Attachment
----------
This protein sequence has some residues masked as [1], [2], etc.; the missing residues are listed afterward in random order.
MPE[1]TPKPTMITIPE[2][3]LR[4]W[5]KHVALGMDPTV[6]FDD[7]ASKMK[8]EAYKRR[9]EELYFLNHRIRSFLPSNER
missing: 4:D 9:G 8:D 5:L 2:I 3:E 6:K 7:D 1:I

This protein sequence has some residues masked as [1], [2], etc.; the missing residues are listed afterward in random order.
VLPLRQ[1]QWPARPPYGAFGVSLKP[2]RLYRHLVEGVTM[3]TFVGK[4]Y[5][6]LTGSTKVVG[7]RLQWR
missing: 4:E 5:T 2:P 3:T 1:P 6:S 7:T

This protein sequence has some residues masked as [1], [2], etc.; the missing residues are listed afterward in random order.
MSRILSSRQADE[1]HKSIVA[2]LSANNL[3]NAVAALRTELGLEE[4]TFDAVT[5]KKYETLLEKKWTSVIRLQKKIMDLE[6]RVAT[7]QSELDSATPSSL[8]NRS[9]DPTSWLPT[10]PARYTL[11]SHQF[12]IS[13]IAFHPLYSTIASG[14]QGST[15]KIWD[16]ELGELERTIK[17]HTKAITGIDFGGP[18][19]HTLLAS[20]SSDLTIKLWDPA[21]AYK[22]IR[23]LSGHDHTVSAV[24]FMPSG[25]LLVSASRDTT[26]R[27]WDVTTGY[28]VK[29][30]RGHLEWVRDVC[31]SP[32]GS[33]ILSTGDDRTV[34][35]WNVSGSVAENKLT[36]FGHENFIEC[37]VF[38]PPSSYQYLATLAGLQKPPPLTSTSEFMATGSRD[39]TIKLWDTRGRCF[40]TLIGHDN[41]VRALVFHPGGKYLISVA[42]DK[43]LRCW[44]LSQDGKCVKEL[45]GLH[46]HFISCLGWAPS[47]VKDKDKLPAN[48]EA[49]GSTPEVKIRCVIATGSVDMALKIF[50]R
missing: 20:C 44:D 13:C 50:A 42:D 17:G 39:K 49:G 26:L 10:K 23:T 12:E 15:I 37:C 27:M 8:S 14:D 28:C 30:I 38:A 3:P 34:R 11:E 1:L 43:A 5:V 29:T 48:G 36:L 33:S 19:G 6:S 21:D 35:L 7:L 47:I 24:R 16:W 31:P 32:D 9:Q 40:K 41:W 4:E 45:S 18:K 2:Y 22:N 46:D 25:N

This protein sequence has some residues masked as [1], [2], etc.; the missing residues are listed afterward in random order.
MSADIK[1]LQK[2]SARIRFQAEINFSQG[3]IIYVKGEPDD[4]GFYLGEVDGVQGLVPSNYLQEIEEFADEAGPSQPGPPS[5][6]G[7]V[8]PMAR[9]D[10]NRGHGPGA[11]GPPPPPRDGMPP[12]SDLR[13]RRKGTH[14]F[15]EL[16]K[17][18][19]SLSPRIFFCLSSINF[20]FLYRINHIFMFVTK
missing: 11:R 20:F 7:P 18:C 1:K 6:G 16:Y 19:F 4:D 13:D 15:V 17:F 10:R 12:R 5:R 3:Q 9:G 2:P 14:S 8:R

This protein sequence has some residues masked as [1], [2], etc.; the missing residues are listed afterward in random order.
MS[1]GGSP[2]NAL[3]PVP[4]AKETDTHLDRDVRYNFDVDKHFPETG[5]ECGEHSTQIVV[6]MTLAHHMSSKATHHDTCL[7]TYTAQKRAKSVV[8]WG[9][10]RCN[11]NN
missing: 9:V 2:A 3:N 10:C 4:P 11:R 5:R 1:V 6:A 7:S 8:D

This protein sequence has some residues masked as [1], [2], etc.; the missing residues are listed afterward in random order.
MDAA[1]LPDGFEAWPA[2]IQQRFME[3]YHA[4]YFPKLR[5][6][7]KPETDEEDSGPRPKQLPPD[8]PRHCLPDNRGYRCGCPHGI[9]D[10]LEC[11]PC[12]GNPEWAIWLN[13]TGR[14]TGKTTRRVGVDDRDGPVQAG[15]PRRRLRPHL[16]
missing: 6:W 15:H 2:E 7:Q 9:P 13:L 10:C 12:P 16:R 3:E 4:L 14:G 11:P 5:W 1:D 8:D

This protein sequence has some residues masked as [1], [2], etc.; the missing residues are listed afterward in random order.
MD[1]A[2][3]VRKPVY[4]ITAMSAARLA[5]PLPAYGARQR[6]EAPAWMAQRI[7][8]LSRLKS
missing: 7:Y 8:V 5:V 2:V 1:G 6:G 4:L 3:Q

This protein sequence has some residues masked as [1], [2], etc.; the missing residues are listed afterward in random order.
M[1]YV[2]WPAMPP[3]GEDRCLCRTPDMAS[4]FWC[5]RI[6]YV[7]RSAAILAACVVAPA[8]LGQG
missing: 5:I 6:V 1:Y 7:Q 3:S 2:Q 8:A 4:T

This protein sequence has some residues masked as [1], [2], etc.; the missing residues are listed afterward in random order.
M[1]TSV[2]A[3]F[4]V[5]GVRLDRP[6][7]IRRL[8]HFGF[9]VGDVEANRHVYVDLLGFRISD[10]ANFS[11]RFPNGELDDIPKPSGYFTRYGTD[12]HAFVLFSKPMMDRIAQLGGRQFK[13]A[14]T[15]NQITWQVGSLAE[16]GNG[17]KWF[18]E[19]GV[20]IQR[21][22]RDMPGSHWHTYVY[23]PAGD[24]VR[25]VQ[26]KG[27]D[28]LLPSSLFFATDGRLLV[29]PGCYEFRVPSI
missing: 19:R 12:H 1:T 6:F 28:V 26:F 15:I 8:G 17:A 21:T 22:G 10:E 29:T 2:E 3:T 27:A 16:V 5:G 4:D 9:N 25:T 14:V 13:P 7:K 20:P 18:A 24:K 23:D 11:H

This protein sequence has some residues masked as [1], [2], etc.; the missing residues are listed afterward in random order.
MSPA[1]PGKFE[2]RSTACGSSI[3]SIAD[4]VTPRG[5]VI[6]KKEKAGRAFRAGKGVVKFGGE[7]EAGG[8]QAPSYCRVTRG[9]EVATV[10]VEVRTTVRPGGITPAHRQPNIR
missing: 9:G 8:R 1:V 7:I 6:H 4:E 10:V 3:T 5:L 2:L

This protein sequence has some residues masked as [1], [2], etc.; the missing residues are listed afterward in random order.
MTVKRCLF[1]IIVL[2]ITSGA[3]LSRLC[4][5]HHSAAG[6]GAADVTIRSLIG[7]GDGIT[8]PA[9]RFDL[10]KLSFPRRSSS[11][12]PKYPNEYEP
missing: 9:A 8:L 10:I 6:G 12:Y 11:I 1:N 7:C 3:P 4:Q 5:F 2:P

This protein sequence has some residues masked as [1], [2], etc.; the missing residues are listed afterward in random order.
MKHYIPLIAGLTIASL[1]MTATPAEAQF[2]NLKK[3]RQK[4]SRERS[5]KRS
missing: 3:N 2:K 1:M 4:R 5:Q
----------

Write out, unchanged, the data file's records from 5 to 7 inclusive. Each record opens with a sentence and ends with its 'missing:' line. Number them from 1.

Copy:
This protein sequence has some residues masked as [1], [2], etc.; the missing residues are listed afterward in random order.
MS[1]GGSP[2]NAL[3]PVP[4]AKETDTHLDRDVRYNFDVDKHFPETG[5]ECGEHSTQIVV[6]MTLAHHMSSKATHHDTCL[7]TYTAQKRAKSVV[8]WG[9][10]RCN[11]NN
missing: 9:V 2:A 3:N 10:C 4:P 11:R 5:R 1:V 6:A 7:S 8:D

This protein sequence has some residues masked as [1], [2], etc.; the missing residues are listed afterward in random order.
MDAA[1]LPDGFEAWPA[2]IQQRFME[3]YHA[4]YFPKLR[5][6][7]KPETDEEDSGPRPKQLPPD[8]PRHCLPDNRGYRCGCPHGI[9]D[10]LEC[11]PC[12]GNPEWAIWLN[13]TGR[14]TGKTTRRVGVDDRDGPVQAG[15]PRRRLRPHL[16]
missing: 6:W 15:H 2:E 7:Q 9:P 13:L 10:C 12:P 16:R 3:E 4:L 14:G 11:P 5:W 1:D 8:D

This protein sequence has some residues masked as [1], [2], etc.; the missing residues are listed afterward in random order.
MD[1]A[2][3]VRKPVY[4]ITAMSAARLA[5]PLPAYGARQR[6]EAPAWMAQRI[7][8]LSRLKS
missing: 7:Y 8:V 5:V 2:V 1:G 6:G 4:L 3:Q